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Drop in Men's Testosterone Might Lead to Alzheimer's

Study finds falling sex hormone levels could trigger the disease

THURSDAY, Nov. 1, 2001 (HealthDayNews) -- A new study by New York University researchers holds promise for identifying the role of sex hormones in the onset of Alzheimer's disease.

Dr. Sam Gandy, a professor of psychiatry and cell biology at New York University School of Medicine, made the discovery as part of a small study that followed six men undergoing testosterone suppression for treatment of prostate cancer.

After the hormone levels were reduced, a protein called amyloid roughly doubled. Researchers believe amyloid accumulation leads to the build-up of "senile plaque" that kills nerve cells controlling memory and reasoning. Gandy reported his results at a recent meeting of the American Neurological Association.

Previous studies have indicated that postmenopausal women who take estrogen cut their risk of Alzheimer's by half; this is the first study to look at the role testosterone plays in men.

Gandy says the research offers an important clue to the reason that Alzheimer's strikes the elderly. If sex hormones keep amyloid from building up, it makes sense that menopause or andropause (menopause's male equivalent) could be the trigger for the degenerative, fatal disease.

"Falling hormone levels may be the straw that breaks the camel's back," Gandy says. "We would suggest that when it occurs in people who might have marginal metabolism of amyloid, perhaps menopause or andropause might tip them over."

The new study is significant because it's the first time Alzheimer's researchers have looked at the role of sex hormones in men, says Dr. Allan Levey, a professor at the Emory University School of Medicine in Atlanta and the director of the Emory Center for Neurodegenerative Diseases.

"There's some association between the use of estrogen postmenopausally and Alzheimer's," Levey says. "There hasn't been that body of evidence yet implicating testosterone, in part because people haven't been looking. It's been ignored. The attention of Sam Gandy's group is raising some important questions."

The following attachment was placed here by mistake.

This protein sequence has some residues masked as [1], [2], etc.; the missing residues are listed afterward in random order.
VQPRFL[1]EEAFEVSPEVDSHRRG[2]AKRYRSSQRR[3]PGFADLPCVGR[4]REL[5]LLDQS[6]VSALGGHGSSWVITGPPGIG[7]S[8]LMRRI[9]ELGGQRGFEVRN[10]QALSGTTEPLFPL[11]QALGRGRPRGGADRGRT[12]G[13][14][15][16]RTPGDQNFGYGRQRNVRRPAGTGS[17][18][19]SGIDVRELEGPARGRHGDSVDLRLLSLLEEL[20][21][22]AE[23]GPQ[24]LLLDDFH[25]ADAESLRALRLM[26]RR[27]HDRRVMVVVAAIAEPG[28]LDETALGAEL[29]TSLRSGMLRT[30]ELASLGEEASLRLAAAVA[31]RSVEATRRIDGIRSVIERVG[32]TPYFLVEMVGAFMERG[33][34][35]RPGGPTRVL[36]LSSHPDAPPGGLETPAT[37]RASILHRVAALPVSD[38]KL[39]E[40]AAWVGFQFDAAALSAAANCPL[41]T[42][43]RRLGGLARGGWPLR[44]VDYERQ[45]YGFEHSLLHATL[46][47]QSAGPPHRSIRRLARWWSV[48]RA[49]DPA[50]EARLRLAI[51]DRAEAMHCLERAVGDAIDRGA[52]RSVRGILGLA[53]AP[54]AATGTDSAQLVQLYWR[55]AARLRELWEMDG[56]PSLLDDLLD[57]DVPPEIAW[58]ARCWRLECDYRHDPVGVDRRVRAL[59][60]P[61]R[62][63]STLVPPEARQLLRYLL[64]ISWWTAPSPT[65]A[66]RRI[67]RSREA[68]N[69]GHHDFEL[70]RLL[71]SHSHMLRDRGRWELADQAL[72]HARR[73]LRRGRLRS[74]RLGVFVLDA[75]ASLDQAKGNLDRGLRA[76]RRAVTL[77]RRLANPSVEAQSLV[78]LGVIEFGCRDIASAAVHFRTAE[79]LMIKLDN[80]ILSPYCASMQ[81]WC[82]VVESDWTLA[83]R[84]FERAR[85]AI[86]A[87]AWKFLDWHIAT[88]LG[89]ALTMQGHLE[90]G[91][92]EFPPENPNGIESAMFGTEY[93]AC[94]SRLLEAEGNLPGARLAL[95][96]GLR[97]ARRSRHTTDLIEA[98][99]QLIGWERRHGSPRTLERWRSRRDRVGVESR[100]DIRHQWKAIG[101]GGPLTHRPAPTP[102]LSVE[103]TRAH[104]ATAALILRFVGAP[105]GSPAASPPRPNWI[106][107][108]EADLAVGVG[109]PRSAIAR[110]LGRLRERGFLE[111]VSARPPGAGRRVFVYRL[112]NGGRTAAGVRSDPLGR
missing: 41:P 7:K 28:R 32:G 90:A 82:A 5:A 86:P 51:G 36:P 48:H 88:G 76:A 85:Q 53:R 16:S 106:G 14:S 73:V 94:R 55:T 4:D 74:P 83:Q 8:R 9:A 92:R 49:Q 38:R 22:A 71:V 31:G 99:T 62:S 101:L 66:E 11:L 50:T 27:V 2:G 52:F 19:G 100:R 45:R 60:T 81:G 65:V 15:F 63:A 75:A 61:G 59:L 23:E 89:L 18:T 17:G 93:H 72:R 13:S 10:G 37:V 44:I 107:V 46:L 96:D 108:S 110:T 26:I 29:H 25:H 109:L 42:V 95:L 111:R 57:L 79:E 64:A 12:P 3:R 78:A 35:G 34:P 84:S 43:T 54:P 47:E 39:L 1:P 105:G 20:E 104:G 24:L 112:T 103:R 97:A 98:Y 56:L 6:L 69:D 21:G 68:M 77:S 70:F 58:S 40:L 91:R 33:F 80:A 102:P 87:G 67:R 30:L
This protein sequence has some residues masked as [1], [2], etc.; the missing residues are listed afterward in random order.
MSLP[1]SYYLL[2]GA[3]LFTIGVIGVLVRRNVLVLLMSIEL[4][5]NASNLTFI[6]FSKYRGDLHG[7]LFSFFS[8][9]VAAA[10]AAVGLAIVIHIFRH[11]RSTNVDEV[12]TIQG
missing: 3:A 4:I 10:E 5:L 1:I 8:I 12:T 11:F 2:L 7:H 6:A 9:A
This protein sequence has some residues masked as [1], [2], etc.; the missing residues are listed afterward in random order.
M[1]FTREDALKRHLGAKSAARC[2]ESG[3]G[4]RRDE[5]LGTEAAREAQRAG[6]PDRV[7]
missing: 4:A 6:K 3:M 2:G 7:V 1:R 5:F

Levey says the results of this study "won't change the way I think about Alzheimer's in men" because of the study only involved six patients, but he'll be following further studies closely.

"Doubling the level of amyloid-beta is not trivial," he says. "It's a pretty substantial increase. But as yet, it's early. I'll be interested to see if more evidence emerges."

With this initial data, Gandy says his team is now extending its study to larger numbers of men and including "very rigorous mental cognitive function testing" in the study model. They also are trying to find "both the parts of the cell and particular molecules that hormones are using to cause this effect."

"Our notion is once we do that, we should be able to design drugs that might target those same pathways but not have the side effects of hormone replacement," he says.

Side effects of hormone replacement therapy for women can include bloating, breast tenderness, cramping, irritability, depression, and sometimes spotting or a return of monthly periods. It also is implicated in an increased risk of endometrial and breast cancer and blood clots.

Gandy and Levey emphasized that with the very small numbers in this study, no one who is undergoing hormone suppression for the treatment of prostate cancer should stop.

"There's no clear link yet -- get the prostate cancer treated," Levey says. "The immediate future would be larger studies, continued interest and a lot of questions that need to be answered."

All of that is happening, Gandy says. The data on the role of amyloid in Alzheimer's is so promising that almost every pharmaceutical company in the country is studying it. And they have a good reason: The disease affects 10 percent of those over 65 and half of those 85 and older, he says.

"Amyloid is the best-guess target for drug therapy," Gandy says, "either for slowing its accumulation or accelerating its clearance. I expect to see effective treatment [for Alzheimer's], if not prevention and a cure, in my lifetime."

What To Do: For more information on Alzheimer's disease, visit the Alzheimer's Association or the Alzheimer's Disease Education and Referral Center, a service of the National Institute on Aging.

SOURCES: Interviews with Sam Gandy, M.D., Ph.D., professor of psychiatry and cell biology, New York University School of Medicine; Allan Levey, M.D., Ph.D., professor of neurology, psychiatry and behavioral sciences and pharmacology, Emory University School of Medicine, and director, Emory Center for Neurodegenerative Diseases, Atlanta; American Neurological Association release
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